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Next-generation optical access network independent of GPON. WDM PON is the most promising technology for the second approach. WDM PON reasons for deployment Increase in consumer bandwidth demand, need for fiber investments in the local loops, need for scalable networks, cost efficiency, need to open the access network, and the growth of wireless broadband are some of the key factors that make WDM PON an attractive technology for many service providers. Consumer Bandwidth Demand - The greatest driver for WDM PON is the continuous increase in the bandwidth demand by broadband subscribers, and the need for a flexible access technology to address this trend. Due to streaming of high quality videos and applications like file and content sharing and IPTV the data traffic on the networks is growing continuously. The bandwidth demand of consumers always seems to catch up with the access networks capabilities of service providers. By using multiple wavelengths, WDM PON can help service providers stay well ahead of the consumers emerging bandwidth demands for many years. Scalability - WDM PON's point to point logical architecture brings in much more scalability than traditional PON technologies. WDM PON's flexibility can enable providers in ease of deployment, elimination of overlay and integration of multiple services. WDM PON also allows convergence and different networks can be collapsed onto the same infrastructure. Bandwidth upgrades are smoother for WDM PON as each ONT has its own dedicated wavelength.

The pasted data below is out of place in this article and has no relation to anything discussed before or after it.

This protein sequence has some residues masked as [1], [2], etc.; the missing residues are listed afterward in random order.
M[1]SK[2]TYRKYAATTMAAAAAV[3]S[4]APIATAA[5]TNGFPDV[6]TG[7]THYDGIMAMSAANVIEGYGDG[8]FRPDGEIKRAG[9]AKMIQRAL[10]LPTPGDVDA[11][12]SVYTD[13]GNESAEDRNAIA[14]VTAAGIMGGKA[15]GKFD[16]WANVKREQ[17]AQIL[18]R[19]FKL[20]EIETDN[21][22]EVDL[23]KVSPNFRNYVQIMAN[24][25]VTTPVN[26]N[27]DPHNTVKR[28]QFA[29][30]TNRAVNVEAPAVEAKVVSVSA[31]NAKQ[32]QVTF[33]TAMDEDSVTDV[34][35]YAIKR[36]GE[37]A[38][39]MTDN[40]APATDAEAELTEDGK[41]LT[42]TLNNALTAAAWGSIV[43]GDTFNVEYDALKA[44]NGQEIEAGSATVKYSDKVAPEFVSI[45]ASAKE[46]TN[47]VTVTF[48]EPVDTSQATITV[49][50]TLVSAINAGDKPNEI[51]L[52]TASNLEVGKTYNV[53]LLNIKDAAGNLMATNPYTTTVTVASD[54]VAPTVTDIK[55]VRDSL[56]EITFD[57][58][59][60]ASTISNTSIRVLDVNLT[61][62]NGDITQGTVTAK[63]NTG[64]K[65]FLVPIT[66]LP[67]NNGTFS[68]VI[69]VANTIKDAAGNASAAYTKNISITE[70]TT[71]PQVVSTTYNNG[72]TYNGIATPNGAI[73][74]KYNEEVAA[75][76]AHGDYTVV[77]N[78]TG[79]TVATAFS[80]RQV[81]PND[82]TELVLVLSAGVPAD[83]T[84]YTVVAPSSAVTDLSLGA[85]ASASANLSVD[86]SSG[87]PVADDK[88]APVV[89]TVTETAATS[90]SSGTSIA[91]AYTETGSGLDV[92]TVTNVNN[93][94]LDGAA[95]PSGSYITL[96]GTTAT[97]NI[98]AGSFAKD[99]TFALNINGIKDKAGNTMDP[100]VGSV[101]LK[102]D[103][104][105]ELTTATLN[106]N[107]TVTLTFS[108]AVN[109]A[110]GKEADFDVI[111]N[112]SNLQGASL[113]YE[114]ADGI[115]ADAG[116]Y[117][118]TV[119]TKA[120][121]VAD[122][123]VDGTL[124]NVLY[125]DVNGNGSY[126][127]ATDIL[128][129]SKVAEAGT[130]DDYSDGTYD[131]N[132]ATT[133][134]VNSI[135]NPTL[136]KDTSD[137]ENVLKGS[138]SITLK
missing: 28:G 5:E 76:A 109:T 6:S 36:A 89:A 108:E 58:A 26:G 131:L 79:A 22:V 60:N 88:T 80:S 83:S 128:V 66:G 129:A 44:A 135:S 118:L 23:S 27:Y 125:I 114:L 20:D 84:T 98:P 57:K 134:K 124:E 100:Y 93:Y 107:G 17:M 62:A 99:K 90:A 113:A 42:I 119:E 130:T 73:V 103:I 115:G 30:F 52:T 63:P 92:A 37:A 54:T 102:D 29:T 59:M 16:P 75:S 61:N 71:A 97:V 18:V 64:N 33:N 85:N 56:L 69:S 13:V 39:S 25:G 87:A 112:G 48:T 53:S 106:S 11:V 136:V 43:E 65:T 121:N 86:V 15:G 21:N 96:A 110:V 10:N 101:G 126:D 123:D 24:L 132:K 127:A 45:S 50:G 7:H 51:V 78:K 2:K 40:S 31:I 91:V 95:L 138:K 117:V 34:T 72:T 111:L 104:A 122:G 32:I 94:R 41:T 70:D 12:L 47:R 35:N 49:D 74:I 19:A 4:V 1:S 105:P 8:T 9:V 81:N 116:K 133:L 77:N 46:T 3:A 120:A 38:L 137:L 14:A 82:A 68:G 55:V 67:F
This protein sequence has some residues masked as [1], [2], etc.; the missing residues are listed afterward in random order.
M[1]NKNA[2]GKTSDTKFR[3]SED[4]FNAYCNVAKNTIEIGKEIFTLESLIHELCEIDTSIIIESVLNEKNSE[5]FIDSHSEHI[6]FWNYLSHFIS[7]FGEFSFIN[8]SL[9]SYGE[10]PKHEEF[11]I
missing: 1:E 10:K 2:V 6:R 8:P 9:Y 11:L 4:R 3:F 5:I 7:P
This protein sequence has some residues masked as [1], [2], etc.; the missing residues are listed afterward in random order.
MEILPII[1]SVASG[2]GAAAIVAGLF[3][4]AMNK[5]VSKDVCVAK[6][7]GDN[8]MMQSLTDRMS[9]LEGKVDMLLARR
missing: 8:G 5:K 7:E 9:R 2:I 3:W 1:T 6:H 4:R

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Next-generation optical access network Traditional PON technologies typically support 32 or 64 users per fiber. WDM PON has the potential to cater for many more subscribers per deployment. A single wavelength can be shared amongst users in a multi dwelling unit (FTTB) with digital subscriber line (DSL) or Ethernet. Network Openness (Unbundling of local loop) - In open markets, such as Europe, an important requirement is that a subscriber should be able to freely choose an operator to fulfill its needs in terms of communication services (Local Loop Unbundling). The unbundling operation should allow any subscriber to access to the services from any Telco (OLO or incumbent) and easily switch operator, possibly in an automatic way. The selection of any technology to put into service Ultrabroadband Access (Point-to-Point fiber, G-PON, WDM-PON) must take into account a well-qualified Unbundling solution as key factor for its success. TDM PON technologies dont allow physical unbundling. OLOs can only access the network with its own traffic at a bit-stream level. QoS, aggregation, and network management are operated by the owner of the network. Many OLOs do not consider a business model, making only use of a bit-stream unbundling and fear that TDM-PON networks will offer them an unfair QoS handling, and will wafer thin margins. WDM-PON unbundling instead can be based on lambda (One one subscriber) and is characterized by: End-to-end connectivity (virtual point-to-point) Link transparency